2023: Emefiele snubs calls for resignation, focuses on forex policy
THE Governor of the Central Bank of Nigeria (CBN), Godwin Emefiele, has again ignored calls for his resignation over his mooted presidential ambition.
Although yet to officially declare his intention to contest in 2023, Emefiele’s campaign posters and vehicles had flooded the nation’s capital.
However, the CBN governor, who recently pledged to support the current administration finish well, seems to be focused on that mission.
Emefiele reiterated the bank’s commitment to effective management of foreign exchange (forex) demand, to ensure appropriate allocation to priority areas that would support the growth of the economy.
The CBN boss, who said this yesterday, at the sidelines of the spring meetings of the 2022 International Monetary Fund (IMF), currently holding in Washington DC, United States, maintained that the CBN would continue to evolve policies that support effective utilisation of foreign exchange.
While acknowledging the roles of the IMF and World Bank in advising economies around the world, Nigeria inclusive, ruled out free floating as an option for managing the nation’s forex, arguing that developing economies had the liberty of adopting “homegrown solutions” to their economic problems.
“The IMF and World Bank provide advice that we work with. But even at some of our private meetings, we realise that there are challenges, leading us to adopt homegrown solutions to address them. We cannot adopt what is being proposed; we cannot adopt a free float of our currency”, Emefiele said.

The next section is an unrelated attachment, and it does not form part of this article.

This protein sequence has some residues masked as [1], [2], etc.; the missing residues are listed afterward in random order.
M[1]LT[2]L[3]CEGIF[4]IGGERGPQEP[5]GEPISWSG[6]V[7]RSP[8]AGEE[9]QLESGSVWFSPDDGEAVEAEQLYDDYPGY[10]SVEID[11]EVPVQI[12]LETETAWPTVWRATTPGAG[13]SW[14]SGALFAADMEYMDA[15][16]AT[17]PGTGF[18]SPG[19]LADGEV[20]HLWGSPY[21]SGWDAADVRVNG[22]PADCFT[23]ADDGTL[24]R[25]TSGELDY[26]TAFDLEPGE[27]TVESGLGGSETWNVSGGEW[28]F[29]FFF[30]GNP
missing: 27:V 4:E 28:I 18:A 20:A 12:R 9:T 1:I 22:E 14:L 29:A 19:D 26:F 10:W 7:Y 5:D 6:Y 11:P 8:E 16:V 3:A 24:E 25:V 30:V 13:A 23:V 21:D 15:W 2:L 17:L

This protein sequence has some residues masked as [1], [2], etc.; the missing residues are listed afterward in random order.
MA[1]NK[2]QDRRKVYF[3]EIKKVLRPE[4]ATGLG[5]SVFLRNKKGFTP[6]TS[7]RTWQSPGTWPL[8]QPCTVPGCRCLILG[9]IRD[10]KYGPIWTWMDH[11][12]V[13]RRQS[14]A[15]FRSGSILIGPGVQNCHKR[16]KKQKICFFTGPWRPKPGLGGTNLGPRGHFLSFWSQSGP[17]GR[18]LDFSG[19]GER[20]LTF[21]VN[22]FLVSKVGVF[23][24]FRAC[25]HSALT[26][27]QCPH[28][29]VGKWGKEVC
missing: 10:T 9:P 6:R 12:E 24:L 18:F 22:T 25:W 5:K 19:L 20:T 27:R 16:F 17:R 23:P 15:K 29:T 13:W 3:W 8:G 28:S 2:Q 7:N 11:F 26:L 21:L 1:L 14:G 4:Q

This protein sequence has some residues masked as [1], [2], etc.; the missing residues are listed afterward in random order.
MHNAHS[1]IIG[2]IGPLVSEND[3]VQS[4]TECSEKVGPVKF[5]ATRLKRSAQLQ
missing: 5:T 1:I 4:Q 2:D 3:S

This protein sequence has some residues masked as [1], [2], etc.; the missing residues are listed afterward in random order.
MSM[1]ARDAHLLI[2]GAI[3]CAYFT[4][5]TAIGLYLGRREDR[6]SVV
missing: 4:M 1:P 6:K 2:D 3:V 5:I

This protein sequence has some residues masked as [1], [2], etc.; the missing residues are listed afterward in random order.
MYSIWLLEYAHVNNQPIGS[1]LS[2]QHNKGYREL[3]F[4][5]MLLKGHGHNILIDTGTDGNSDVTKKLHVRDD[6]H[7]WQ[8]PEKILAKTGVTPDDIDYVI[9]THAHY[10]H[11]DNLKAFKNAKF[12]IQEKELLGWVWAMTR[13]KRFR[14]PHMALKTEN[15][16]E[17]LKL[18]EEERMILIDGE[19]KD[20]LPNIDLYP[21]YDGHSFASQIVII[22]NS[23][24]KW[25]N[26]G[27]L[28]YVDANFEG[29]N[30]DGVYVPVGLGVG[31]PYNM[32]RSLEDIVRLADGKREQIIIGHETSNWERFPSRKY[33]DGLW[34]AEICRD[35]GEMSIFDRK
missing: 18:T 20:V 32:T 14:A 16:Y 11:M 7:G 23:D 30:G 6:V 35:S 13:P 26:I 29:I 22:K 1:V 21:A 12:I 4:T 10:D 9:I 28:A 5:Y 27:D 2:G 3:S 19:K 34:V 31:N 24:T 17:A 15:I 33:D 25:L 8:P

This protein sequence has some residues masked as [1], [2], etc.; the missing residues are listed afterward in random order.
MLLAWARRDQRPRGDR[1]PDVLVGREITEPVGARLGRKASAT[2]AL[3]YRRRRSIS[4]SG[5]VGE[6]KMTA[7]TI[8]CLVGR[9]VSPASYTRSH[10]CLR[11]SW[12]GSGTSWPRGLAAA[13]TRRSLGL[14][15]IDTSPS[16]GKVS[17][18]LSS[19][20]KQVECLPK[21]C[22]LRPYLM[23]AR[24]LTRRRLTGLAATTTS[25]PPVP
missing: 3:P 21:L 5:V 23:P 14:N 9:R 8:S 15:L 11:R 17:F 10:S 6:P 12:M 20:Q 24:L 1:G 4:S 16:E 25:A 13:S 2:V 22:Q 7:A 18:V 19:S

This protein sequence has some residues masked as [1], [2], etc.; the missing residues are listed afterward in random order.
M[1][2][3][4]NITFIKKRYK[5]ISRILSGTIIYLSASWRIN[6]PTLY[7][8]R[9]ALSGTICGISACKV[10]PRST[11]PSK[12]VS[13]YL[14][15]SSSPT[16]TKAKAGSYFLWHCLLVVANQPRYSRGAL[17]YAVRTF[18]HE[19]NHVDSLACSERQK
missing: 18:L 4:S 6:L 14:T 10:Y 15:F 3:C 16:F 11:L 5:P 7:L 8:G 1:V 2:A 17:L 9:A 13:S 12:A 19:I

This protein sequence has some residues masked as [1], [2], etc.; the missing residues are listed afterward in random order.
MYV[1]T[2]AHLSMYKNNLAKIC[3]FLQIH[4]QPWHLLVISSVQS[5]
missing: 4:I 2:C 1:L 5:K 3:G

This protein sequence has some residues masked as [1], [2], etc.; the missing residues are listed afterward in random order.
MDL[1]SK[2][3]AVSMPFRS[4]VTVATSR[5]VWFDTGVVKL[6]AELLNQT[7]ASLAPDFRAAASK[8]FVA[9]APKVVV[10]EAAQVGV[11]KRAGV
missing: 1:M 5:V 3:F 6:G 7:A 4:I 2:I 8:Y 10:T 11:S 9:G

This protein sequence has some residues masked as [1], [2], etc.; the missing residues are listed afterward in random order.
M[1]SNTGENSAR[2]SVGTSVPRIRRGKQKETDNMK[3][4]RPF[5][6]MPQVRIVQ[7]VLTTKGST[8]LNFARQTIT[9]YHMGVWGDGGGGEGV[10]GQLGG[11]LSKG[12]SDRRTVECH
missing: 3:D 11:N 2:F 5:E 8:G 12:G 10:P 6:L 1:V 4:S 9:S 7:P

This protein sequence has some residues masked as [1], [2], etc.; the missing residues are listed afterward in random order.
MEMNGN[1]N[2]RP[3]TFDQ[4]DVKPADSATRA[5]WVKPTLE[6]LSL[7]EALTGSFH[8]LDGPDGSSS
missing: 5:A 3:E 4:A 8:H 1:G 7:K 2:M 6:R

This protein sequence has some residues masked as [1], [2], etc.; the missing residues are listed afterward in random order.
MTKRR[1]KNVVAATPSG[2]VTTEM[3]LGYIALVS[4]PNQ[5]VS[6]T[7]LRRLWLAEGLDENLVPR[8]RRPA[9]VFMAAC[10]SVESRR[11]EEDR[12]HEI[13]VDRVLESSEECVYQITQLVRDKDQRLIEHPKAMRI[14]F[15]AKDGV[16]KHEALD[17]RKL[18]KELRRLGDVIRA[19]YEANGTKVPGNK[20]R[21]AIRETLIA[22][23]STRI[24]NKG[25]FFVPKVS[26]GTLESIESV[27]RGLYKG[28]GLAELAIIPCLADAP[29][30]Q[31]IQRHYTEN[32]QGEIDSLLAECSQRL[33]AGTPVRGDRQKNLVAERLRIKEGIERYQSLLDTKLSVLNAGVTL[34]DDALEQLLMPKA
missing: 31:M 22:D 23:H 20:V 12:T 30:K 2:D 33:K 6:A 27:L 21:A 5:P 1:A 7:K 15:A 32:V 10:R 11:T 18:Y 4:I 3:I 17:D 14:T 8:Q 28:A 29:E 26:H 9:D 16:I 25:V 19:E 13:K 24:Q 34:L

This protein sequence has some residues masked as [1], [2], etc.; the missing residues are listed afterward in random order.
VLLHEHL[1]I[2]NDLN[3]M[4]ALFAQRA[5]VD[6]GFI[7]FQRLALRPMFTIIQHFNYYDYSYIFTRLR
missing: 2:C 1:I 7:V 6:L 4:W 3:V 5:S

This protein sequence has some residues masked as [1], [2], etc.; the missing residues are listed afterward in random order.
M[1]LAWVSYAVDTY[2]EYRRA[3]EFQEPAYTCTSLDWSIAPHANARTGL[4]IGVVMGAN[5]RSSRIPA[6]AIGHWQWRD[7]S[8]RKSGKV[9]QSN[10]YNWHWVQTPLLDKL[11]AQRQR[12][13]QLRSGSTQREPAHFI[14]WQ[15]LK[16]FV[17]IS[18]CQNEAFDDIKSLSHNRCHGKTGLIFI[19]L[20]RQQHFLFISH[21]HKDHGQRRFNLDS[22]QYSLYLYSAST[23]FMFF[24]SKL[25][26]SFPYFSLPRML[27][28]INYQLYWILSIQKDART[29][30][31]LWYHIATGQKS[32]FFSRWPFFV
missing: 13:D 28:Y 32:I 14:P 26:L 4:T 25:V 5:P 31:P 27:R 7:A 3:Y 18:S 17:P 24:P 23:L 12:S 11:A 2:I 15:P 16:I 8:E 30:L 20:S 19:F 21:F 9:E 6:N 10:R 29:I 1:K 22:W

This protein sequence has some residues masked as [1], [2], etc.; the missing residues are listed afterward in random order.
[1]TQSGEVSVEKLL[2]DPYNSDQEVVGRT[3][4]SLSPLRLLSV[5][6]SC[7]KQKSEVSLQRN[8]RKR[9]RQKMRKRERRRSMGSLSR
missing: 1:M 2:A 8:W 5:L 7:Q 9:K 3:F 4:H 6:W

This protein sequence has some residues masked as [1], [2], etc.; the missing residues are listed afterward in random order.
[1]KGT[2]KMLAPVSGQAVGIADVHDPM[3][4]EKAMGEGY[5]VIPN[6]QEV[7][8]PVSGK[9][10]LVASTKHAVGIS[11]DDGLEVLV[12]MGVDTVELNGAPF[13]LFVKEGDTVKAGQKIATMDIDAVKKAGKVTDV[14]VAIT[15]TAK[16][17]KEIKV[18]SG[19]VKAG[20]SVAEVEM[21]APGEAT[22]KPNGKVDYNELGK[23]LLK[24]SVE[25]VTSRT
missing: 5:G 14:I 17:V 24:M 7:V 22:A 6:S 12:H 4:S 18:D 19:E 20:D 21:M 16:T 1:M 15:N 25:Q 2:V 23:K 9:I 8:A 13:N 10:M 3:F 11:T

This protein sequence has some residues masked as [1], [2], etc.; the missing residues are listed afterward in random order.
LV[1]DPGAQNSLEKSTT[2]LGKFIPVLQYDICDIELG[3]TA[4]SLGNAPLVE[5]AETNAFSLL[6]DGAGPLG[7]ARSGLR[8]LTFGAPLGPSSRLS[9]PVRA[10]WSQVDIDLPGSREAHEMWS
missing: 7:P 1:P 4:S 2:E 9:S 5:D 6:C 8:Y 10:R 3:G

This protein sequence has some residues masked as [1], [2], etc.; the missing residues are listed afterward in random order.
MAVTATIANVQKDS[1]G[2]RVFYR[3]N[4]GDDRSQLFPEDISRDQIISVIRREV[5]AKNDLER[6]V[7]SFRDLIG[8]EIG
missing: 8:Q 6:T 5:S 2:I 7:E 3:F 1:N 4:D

He added that the CBN was more concerned about reducing the high demand for foreign exchange and admitted that based on advice from international bodies, the naira rate had been adjusted from N155 to N410.
Emefiele listed the many ways the CBN had worked in reducing demand for dollars, which included the stoppage of forex for the importation of rice and maize, and support for the development of the Dangote refinery, which is expected to reduce demand for foreign exchange for imported petroleum products when it comes on stream.
“With the reduction of forex for rice or maize, demand will drop. As it drops, we can adjust the exchange rate. We will continue to engage the IMF and World Bank”, he explained.
Emefiele said based on the steps taken, the apex bank could not be accused of not adjusting the currency to accommodate economic realities.